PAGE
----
Expecting Mothers Be Warned, Popular Pain Medication May Cause Birth Defects
Pregabalin, or most commonly known for its brand name Lyrica, is a popular medication used to relieve pain caused by damage nerve endings and rashes due to diabetes or shingles. It is also approved by the Food and Drug Administration as a treatment for fibromyalgia, epilepsy and neuropathic pain. Oftentimes, health care providers prescribed pregabalin off-label for psychiatric disorders such as generalized anxiety.
This common pain medication comes with several side effects, which include but not limited to tiredness, vomiting, weight gain, shortness of breath and chest pain. A new study suggests that pregabalin might also cause birth defects.
The study, published in the journal Neurology, revealed that women who were exposed to pregabalin during the first trimester of their pregnancy were three times more likely to give birth to a child with birth defects.
For the study, researchers analyzed the data of 164 women who took pregabalin during pregnancy. They also looked into 656 women who did not take the anti-seizure drugs as their control. Of the women taking pregabalin, 115 were taking it to treat neuropathic pain, 39 were taking it for psychiatric disorders, including depression, anxiety, bipolar disorder and psychosis, five were taking it for epilepsy and one was taking it for restless leg syndrome. A total of 77 percent of the women of the women exposed to pregabalin started using it before their pregnancy. All women stopped taking pregagablin at the average of six weeks into their pregnancy.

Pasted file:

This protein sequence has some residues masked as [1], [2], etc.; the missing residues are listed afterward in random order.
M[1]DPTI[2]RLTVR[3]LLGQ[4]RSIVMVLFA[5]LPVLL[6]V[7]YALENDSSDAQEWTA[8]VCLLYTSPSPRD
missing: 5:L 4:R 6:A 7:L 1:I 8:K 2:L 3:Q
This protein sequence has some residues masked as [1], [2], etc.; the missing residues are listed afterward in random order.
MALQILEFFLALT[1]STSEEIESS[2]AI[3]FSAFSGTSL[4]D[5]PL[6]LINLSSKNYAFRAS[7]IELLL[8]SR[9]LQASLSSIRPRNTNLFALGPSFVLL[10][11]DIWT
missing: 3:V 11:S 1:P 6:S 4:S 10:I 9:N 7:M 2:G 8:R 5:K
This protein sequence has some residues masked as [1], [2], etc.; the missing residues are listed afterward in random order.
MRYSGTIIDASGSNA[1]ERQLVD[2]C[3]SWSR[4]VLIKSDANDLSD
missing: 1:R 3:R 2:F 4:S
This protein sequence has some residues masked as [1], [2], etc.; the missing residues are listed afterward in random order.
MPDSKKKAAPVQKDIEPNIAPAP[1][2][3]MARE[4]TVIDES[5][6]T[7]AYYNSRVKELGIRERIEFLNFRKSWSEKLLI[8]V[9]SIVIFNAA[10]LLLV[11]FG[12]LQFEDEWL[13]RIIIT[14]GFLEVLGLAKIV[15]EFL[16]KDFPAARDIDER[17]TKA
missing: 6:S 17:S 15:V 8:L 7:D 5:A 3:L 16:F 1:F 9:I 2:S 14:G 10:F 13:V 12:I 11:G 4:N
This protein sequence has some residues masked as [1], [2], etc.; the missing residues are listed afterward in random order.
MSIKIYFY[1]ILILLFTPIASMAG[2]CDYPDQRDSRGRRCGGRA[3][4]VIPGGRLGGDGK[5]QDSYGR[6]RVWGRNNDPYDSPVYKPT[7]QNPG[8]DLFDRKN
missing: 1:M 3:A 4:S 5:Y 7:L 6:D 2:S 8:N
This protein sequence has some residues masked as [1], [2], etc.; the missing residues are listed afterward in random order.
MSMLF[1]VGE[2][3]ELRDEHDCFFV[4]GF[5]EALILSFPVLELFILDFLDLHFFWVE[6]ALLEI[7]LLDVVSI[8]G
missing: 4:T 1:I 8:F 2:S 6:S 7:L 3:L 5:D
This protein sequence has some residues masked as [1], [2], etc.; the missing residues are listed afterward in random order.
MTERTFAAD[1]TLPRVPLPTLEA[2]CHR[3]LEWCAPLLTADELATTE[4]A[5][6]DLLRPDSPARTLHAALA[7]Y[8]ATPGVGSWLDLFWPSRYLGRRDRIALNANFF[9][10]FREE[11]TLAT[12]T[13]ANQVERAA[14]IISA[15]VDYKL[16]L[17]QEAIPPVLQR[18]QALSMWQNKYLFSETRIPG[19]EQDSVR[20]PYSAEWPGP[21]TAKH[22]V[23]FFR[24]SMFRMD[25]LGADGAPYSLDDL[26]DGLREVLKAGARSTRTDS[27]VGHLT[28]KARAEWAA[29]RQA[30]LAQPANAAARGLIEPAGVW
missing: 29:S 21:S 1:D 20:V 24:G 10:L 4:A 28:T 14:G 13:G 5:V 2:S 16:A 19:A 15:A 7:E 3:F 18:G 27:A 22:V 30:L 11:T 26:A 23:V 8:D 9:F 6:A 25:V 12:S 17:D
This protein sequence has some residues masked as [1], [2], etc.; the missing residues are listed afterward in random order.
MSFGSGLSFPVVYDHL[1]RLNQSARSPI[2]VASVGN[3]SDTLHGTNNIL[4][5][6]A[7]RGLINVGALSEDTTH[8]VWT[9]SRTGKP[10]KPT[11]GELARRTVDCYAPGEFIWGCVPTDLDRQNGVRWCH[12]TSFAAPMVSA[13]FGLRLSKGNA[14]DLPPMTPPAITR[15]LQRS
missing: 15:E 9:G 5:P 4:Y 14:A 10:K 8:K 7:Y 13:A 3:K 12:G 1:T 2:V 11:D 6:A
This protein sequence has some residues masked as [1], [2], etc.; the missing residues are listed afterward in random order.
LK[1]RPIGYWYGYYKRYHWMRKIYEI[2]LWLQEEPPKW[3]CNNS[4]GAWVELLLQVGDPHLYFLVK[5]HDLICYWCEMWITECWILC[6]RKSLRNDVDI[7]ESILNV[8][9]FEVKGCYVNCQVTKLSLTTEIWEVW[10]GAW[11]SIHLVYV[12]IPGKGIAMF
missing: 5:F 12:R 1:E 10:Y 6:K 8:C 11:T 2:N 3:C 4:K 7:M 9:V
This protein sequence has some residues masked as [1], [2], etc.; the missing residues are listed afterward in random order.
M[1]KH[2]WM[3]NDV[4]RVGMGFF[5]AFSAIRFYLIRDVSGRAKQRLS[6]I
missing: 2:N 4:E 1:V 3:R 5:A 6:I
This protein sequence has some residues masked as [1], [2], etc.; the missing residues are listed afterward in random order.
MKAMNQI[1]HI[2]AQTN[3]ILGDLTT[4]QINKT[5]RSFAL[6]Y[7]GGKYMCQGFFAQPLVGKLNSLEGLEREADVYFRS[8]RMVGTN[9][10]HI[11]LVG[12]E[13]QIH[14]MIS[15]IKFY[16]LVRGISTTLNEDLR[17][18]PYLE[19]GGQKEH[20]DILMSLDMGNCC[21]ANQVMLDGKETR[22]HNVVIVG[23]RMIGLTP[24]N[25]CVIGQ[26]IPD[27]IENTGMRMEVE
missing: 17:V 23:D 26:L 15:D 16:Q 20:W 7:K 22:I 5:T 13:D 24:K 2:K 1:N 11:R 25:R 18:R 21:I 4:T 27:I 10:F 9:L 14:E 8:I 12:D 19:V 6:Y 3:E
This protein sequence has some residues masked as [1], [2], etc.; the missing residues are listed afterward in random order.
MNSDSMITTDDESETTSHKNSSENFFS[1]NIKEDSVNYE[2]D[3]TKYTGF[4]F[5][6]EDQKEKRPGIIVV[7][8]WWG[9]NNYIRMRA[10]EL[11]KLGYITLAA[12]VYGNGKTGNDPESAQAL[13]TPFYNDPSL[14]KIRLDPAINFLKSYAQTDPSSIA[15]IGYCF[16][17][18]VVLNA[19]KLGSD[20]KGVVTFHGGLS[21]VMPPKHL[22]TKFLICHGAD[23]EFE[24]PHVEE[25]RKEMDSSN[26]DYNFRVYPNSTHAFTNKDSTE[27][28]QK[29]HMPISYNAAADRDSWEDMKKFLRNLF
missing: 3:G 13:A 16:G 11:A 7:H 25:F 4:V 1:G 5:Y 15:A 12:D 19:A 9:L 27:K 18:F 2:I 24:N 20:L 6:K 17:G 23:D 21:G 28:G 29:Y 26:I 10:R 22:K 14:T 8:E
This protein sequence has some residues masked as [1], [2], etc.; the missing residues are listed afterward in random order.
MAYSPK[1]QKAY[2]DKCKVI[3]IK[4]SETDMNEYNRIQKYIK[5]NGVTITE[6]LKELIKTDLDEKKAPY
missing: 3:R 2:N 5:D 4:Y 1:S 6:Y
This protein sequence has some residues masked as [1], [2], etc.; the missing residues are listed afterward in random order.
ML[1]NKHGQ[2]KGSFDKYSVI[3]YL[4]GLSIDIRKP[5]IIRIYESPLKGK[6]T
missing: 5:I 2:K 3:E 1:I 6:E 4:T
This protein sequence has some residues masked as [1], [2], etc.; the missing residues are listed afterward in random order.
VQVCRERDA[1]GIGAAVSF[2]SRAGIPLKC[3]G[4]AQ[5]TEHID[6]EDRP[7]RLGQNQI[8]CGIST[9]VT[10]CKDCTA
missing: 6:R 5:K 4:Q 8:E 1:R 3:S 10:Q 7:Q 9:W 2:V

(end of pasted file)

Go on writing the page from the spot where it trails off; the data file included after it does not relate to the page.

The researchers found out that six percent of the women exposed to pregabalin in the study gave birth to a child with major birth defects, while only two percent of women who were not exposed in the pain medication developed a birth defect.
Major birth defects caused by pregabalin include heart defects and structural problems with the central nervous system (CNS) or other organs.
Even with their findings, researchers were reluctant in drawing their conclusion due to the small size of the study. Also, many of the women in the study were taking other kind of drug that might affect the onset of birth defects.
In a statement, researchers still advised health care providers to only consider prescribing pregabalin to women in a child-bearing age after making sure that the benefits of the drug outweigh the risks and after counseling them about using effective birth control.